"Future events such as these will affect you in the future."

  13. #13
    Unfrozen Caveman Planner mendelman's avatar
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    Yeah, Jeff has experience as a firefighter and I sure would be willing to give you an answer.
    I'm sorry. Is my bias showing?

    The ends can justify the means.

  14. #14
    Cyburbian jmello's avatar
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    Quote Originally posted by KarlCandy View post
    I don't hear much in the news anyway about houses and building that burn down because they couldn't get the trucks down the narrow streets. They find a way.
    Just playing devil's advocate:

    From the Boston Globe:

    Tragedy in Southie
    Bostonians know how precious are the hands of time. In 2002, firefighters said they arrived near the scene of a fire in South Boston within about four minutes of the first alarm. One hundred feet away from them, flames were flashing through a house on Bowen Street. Inside was Caitlin Orr, 8 years old.

    But outside, a fire engine was trying to turn onto Bowen, only to be thwarted by illegally parked cars. By the time firefighters finally tore through and reached Orr, her body was limp. She was later pronounced dead.

    Afterward, firefighters said that, as they were stuck on the street, they could almost feel the ethereal moments, at least 30 seconds of them, helplessly slip away.

    "That breaks my heart, that little girl," Christian said recently when asked about the incident, and the importance of time. "That's one we should never forget."

  15. #15
    Cyburbian Luca's avatar
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    Plan 9: I’m ok with having a few broad thoroughfares, as long as they are properly “boulervardized”. But I really don’t see why every secondary street needs to be so wide. It’s what gives US post-war neighborhoods that desolate, deserted, blasted appearance.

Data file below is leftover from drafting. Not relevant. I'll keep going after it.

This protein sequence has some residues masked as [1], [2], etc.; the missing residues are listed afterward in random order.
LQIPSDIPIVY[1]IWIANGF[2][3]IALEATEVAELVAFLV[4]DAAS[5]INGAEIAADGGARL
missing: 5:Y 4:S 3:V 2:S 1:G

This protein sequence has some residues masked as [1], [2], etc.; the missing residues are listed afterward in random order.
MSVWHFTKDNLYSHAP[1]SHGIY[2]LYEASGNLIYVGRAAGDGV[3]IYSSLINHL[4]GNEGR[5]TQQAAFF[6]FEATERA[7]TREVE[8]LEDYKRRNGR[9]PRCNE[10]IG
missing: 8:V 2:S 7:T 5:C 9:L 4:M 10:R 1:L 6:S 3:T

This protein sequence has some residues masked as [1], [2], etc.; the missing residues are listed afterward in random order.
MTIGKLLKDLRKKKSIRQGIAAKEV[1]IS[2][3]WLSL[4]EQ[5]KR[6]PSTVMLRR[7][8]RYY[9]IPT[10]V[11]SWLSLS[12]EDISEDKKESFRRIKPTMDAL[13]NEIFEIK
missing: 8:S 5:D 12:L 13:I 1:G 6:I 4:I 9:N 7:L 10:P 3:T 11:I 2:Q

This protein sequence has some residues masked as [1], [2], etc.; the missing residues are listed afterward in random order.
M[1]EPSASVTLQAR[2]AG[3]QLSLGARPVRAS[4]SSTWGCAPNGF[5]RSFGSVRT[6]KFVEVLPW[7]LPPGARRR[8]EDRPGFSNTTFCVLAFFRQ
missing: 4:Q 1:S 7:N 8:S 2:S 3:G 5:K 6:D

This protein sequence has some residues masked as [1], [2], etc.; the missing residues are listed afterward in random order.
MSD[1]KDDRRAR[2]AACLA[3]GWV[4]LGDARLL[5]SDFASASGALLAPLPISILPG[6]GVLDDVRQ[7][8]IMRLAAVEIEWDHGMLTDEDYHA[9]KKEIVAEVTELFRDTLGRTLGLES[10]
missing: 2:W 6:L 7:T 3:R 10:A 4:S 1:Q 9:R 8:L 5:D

I would guess the ideal width for a SFD residential street would be one parking lane each side and one narrow* drive lane each way.

    (* by narrow I mean that two normal cars have to slow to a walking pace to get by each other and an “asshole” car like a “hummer” would create a “yield road” situation).
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  16. #16
    moderator in moderation Suburb Repairman's avatar
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    Quote Originally posted by jmello View post
    ...



    But outside, a fire engine was trying to turn onto Bowen, only to be thwarted by illegally parked cars...

    Just pointing out that street width was not the problem, illegally parked cars were.

    "Oh, that is all well and good, but, voice or no voice, the people can always be brought to the bidding of the leaders. That is easy. All you have to do is tell them they are being attacked and denounce the pacifists for lack of patriotism and exposing the country to danger. It works the same way in any country."